Dealing with the abundance of misery and tragedy: That was the most difficult part of covering the aftermath of an earthquake in Pakistan, AP's Robert Tanner says.
Tanner, an AP national writer, spent two weeks surveying the earthquake zone and comparing what he saw to the scene along the Gulf Coast after Hurricane Katrina. He returned to New York this weekend and talked to asap about his what he went through during his assignment.
"It's hard to go and see the huge levels of personal destruction in these people's lives -- the bodies and the injuries they've sustained -- and then just come back to our existence," he says
Tanner, who also covered the aftermath of Katrina, found parallels between what he saw in New Orleans and in the villages and cities of Pakistan. The 7.6-magnitude temblor killed about 80,000 people, and the U.N. has warned that thousands more could die without adequate aid.
"In any disaster where homes and communities are destroyed and people's lives are taken apart, you see the same elements of misery, homelessness, need and despair," said Tanner, who made a daily call to asap during his time in Pakistan to share his observations.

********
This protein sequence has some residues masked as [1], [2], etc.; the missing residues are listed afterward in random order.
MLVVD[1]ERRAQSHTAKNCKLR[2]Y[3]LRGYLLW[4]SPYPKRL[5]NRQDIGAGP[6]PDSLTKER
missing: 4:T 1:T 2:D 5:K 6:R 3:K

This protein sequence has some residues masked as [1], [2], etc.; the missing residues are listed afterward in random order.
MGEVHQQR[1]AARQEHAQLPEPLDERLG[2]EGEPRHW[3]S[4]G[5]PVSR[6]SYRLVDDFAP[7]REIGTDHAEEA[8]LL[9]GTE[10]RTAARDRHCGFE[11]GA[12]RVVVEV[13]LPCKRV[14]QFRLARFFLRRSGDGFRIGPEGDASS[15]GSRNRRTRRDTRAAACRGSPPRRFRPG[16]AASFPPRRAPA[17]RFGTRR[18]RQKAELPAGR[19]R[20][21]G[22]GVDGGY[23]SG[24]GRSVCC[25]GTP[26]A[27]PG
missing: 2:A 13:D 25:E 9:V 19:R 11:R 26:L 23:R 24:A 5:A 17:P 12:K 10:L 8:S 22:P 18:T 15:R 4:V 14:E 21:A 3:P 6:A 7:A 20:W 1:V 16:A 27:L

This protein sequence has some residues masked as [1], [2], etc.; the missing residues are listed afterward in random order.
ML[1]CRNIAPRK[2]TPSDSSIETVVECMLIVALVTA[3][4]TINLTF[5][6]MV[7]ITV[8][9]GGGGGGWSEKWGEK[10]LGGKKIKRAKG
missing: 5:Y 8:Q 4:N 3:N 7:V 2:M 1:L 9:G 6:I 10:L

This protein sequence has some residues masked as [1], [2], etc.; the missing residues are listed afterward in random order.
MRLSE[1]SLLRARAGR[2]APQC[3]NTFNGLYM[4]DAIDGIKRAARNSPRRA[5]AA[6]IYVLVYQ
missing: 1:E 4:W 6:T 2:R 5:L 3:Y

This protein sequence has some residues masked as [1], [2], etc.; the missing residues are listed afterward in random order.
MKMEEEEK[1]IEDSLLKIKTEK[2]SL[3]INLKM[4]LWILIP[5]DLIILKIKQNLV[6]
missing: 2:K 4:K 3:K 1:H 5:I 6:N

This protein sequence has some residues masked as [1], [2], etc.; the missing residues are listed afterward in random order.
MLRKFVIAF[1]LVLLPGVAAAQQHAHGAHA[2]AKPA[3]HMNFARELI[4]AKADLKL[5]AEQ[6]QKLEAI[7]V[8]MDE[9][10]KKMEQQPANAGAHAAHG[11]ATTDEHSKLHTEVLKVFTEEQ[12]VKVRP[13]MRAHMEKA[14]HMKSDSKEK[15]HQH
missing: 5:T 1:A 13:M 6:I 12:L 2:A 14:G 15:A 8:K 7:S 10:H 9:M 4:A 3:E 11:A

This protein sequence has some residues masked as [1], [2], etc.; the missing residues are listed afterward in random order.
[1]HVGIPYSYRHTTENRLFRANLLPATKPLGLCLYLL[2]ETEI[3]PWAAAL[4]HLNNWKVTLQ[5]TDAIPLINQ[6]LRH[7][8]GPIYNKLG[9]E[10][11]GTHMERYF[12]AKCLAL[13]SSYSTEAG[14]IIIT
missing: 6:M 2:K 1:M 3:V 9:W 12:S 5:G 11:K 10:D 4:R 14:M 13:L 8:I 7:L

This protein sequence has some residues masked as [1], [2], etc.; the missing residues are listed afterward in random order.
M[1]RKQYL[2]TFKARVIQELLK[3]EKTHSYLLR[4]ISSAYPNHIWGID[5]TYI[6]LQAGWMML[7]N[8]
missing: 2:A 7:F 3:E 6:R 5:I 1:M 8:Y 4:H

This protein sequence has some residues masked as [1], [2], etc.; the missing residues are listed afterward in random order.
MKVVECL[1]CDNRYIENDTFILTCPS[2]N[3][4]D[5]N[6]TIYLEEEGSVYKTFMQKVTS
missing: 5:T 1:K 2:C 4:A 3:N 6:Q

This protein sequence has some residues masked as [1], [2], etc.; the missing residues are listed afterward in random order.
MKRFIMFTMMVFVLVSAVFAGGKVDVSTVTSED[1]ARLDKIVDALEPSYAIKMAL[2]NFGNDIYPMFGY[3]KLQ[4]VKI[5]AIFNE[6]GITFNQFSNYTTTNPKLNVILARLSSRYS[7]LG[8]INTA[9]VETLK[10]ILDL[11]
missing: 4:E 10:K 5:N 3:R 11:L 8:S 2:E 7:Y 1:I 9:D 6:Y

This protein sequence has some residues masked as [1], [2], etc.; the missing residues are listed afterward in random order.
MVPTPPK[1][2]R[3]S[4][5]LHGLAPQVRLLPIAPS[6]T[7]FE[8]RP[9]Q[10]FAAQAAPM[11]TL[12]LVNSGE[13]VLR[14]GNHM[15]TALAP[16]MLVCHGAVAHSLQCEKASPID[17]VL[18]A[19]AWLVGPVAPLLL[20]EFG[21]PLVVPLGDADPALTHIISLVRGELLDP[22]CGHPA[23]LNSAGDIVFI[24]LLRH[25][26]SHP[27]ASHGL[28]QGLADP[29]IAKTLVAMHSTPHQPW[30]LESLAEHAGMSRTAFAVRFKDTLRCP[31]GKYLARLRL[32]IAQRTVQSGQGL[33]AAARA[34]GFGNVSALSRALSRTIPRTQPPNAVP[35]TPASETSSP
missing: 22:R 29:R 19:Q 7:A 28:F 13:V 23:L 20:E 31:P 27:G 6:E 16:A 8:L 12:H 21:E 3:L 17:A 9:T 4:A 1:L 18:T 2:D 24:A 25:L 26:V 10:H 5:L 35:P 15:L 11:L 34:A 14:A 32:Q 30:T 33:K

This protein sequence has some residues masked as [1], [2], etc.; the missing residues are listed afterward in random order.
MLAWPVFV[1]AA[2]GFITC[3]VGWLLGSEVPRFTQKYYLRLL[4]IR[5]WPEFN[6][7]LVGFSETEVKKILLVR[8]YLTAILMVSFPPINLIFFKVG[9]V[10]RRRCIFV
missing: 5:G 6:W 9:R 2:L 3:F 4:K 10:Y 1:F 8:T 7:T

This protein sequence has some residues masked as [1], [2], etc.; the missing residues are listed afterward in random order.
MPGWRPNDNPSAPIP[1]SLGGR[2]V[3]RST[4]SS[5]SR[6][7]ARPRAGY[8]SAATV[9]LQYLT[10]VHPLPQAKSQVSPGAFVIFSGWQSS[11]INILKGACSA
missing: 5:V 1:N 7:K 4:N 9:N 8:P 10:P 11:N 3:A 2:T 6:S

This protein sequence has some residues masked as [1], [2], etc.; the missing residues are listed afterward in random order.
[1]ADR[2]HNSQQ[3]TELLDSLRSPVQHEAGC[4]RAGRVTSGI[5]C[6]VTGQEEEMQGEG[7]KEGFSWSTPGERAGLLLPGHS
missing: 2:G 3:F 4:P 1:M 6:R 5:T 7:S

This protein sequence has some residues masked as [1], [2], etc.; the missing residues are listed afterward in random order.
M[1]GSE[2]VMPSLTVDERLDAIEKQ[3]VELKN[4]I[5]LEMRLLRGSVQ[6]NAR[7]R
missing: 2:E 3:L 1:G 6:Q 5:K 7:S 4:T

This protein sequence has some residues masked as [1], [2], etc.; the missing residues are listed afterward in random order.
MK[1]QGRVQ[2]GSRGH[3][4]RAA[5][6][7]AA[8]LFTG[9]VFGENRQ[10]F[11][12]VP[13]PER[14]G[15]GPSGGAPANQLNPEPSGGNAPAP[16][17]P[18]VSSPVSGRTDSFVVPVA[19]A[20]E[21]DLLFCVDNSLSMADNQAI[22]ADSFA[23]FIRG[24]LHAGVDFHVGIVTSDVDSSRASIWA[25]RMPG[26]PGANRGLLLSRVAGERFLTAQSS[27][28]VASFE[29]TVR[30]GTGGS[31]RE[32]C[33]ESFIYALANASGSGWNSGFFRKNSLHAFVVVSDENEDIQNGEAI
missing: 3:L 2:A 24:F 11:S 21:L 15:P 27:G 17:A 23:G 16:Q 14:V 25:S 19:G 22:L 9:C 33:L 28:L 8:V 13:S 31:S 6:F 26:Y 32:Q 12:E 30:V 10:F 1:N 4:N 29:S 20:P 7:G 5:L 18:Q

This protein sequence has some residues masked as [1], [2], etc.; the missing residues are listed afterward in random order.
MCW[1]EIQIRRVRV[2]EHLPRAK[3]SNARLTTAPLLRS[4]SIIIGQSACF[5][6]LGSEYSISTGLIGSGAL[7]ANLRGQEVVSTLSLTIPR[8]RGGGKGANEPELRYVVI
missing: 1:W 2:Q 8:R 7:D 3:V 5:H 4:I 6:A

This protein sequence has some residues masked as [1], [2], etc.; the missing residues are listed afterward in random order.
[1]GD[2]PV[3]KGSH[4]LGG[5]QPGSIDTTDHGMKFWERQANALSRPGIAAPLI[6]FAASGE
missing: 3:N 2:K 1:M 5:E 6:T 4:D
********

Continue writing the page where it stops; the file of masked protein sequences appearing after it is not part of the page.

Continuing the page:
As a reporter, he says, it's his job to tell meaningful and personal stories in a fair and accurate manner, while also trying to capture people's emotions and the drama in their lives.
Tanner talked about a family he and AP photographer David Longstreath spent a day and night with in a village that had been affected by the earthquake. The family insisted on serving their guests what little food they had. Tanner could see their meager supplies: a couple of chickens, a few goats and two water buffalos for milk.
"Here was this family that was clearly living on the edge of a mountain -- their homes were destroyed -- yet, they made us rice and chicken and tea with milk and shared all this food with us.
"We said no, but they refused to accept it."
For Tanner and Longstreath to refuse, their translator said, would be an insult.
After the meal, they returned to their car to bring the family as much food as they would accept; the next day, they bought a week's worth of rice and beans and delivered them to the family.
"That felt good to help somebody," says Tanner. "But I mean, one family among how many hundreds of thousands?
"It's a personal gesture but it's not helping in any real sort of way."